The lady, who was the Ogre's wife, thought she might conceal them in the house, so she brought them in and made them sit by the fire, where a whole sheep was roasting for the Ogre's supper. Just as they were nicely warmed and had eaten the lunch the kind lady gave them, they heard four loud double knocks at the door. The woman caught the children up hastily and hid them under the bed, for she knew it was the Ogre returning. Then she opened the door and let her wicked husband into the house.
"Is supper ready, and is the wine drawn?" said the Ogre.
"Yes; everything is ready; sit down," answered his wife.
You and I would not have thought supper was ready, for the mutton was not half cooked, but it suited the Ogre a great deal better than if it had been well done.
After he had eaten heartily he began to sniff about and said, "I think I smell fresh meat."
"It must be the calf which I have just been dressing," said his wife.
"No, I am sure I smell fresh meat," said the Ogre. "You are concealing something from me."
With these words he jumped from the table and went straight to the bed, where he found the seven little boys almost dead with terror.
"Is this the way you deceive me, you wicked woman?" said the Ogre. "I do not know what keeps me from eating you, too. But these boys will come very handy just now, for three other Ogres are coming to visit me in a day or two."
Then one after another he dragged the little boys out from under the bed and set them on the table before him. Each boy knelt, folded his hands devoutly and prayed the Ogre to pardon them and let them go. But they were dealing with the fiercest and most wicked of all the Ogres, and he was deaf to their prayers.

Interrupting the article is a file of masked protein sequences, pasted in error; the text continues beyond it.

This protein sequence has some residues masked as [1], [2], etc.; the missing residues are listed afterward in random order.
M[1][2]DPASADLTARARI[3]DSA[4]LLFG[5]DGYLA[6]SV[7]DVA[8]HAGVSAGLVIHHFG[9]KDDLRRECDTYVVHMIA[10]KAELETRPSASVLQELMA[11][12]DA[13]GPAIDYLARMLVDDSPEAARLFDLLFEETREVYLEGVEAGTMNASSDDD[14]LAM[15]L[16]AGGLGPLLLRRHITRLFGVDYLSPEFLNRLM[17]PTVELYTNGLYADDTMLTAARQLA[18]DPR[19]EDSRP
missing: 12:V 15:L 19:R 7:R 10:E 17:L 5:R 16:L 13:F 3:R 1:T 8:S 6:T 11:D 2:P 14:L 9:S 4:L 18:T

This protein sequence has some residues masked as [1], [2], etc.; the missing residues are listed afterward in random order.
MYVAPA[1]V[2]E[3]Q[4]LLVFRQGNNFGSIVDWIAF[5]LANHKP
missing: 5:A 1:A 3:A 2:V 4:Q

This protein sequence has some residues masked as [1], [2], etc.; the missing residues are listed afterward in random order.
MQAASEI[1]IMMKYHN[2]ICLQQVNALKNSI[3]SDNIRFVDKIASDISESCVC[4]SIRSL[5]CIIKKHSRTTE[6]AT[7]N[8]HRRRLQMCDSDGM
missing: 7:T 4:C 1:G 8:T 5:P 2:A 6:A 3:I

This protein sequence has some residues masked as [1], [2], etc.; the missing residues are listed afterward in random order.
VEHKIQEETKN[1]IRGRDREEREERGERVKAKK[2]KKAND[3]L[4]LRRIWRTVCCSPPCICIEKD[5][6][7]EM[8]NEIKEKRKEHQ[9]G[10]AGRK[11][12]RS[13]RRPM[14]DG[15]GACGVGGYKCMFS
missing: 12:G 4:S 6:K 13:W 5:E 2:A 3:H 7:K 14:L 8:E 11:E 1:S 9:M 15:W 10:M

As he felt their little limbs he said to his wife, "What delicate morsels these will make fried, if you can prepare a decent sauce for them."
After devouring them with his eyes for a few moments he went to the cupboard and brought out his great knife, which he began to sharpen briskly on a stone which he held in his left hand.
As soon as the edge of the knife was fine enough to suit him he caught Peter, the eldest, by the arm and was about to slay him, when his wife called out, "Why do you begin killing them at this time of night? Why don't you wait till to-morrow?"
"Be quiet," said the Ogre; "I know what I am about. They will be much more tender if I kill them to-night."
"But you have so much more meat on hand that they will spoil before you can get to them. Here are a calf, a sheep and half a pig all ready for cooking."
"Well, perhaps you are right," said the Ogre. "Feed them well and put them to bed, for I do not want them to get thin and poor."
This pleased the good woman thoroughly, and she brought them a fine meal, which, however, they were all too frightened to eat.
The Ogre sat so long by the fire, drinking hard and thinking of the choice morsels he would have for his friends, that he quite forgot to count the cups he drank. So early in the evening his wits were quite befuddled, and he had to go to bed long before his usual time.
Now there were also in the house the seven daughters of the Ogre, all very young and not very far from the age of Hop-o'-my-thumb and his brothers. These young Ogressefe had fair complexions, because they lived on nearly raw meat, as did their father; but their eyes were little and gray and sunk quite deep in their heads. Their noses were hooked, and their wide mouths were filled with teeth that stood apart from one another. The Ogresses enjoyed biting other children, but they were not so very bad, although it was cei%tain that they would in time become as wicked as their father.
Before the boys came in they had been put together in one wide bed, each wearing a little golden crown. In the same room was another bed of about the same size, into which the lady put the seven little boys before she went to her own room. Hop-o'-mythumb, who had been thinking very seriously all